Once you weight the pros and cons of treatment for each individual dog it's usually possible to come to an acceptable decision.
Sorry to hear about your dog, hugs! We have fed a 'cancer diet' to dogs that we have had great success with in the past.
Low cal cottage cheese
Organic bee pollen
Organic flax oil
We fed this to a dog diagnosed with oral sarcomas, he was given 3 months to live by the canine oncologist. We put him on this diet (recommended for humans by the american cancer society) and the tumor stopped growing and the dog lived for another 18 months until the tumor finally began to grow again. The dog was totally fine during this time and only displayed distress the day prior to having him euthanized, which was scheduled.
I know a number of folks that have fed this diet to dogs with cancer and had wonderful results. Of course it won't work on every dog but it is worth a try. Also the dogs really like the cottage cheese and it helps them keep weight on and gives them a healthy option for feeding. We would also add a bit of their regular dry food to the mix at least once a day and some steamed veggies at other times plus a multi-vitamin mix.
Good luck with your dog and I hope it all works out for you.
Thank you for all the posts and well wishes. My Chi dog was a rescue and is a Min Pin mix. He is happy and in no real pain he is arthritic but still playful. We go back to the vet next week for another appt to see what out course of action will be. The tumors seemed to have grown very fast in the last two weeks which is very concerning but we will get some answers at the appt.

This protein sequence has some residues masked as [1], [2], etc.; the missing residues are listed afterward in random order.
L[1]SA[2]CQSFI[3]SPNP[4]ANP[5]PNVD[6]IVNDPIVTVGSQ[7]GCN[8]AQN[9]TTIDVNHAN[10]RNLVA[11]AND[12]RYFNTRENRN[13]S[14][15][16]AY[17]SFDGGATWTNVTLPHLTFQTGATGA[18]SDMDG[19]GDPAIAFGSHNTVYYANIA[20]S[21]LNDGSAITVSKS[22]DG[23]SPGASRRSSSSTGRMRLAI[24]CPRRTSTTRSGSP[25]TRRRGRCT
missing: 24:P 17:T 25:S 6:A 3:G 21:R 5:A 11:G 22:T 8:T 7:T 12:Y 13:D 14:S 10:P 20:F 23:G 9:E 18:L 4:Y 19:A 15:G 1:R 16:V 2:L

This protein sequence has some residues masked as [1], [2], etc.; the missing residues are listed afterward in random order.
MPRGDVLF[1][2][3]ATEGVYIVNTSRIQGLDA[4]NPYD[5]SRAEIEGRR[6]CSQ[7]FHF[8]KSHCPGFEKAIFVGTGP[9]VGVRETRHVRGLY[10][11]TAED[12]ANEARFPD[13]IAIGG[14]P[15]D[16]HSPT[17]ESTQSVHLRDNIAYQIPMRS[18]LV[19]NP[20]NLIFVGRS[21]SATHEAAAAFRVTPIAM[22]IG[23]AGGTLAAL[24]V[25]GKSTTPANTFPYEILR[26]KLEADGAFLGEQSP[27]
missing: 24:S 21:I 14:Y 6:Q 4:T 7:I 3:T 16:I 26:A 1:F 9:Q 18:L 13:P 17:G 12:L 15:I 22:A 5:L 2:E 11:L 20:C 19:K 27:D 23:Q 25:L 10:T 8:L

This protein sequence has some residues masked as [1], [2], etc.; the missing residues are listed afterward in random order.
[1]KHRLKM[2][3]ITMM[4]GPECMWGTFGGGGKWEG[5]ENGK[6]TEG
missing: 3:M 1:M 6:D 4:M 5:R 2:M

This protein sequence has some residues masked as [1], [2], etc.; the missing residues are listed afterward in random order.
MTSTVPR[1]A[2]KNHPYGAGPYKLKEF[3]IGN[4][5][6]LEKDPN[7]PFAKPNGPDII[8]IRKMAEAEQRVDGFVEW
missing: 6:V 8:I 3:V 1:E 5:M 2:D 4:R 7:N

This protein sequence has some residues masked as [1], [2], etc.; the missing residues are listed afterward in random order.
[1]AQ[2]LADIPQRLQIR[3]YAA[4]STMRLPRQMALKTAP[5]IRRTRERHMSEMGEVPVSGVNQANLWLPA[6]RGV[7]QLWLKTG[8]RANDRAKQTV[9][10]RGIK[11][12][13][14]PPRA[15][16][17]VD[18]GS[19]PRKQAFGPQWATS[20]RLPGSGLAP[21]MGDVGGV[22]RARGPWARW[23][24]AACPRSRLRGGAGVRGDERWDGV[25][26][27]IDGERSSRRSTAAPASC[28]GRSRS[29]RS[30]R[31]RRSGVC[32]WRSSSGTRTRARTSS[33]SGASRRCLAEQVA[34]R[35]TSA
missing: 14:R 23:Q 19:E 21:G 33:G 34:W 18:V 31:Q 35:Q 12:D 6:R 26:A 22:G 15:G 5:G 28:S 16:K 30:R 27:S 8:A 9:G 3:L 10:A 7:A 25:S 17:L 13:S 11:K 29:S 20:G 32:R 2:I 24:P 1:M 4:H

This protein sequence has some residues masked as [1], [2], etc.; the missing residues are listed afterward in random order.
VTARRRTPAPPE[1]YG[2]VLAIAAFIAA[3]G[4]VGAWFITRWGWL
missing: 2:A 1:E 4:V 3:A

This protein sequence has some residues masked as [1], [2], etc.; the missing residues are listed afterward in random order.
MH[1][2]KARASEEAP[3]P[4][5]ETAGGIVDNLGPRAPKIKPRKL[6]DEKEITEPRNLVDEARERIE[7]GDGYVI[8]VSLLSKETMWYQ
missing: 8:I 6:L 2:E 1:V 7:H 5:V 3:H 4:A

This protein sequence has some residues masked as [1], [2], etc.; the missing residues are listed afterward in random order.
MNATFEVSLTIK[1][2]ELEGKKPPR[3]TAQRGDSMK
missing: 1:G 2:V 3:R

Thanks again for the thoughts and ideas to consider.
My little dog is on chemo right now for an autoimmune condition that requires immune suppression. My experience is that the chemo has been easier on him than the high dose steroids have. I have been very back and forth about his treatment the entire time, so I completely understand having reservations. It's completely OK, either decision that you make.
agree with quality of life.
I lost my heart dog to cancer on Oct 20, 2009. Worst day of my life. So many vets missed the signs. They were there. I know better now. I don't think an earlier diagnosis would have changed much. He went down hill so fast when I lost him. There was no question as to what needed to be done. As th Anniversary of his death is upon me, I am sad (I have seriously contemplated cuddling with his ashes). I miss him as much today as I did 2 years ago.
Cancer is an evil biatch.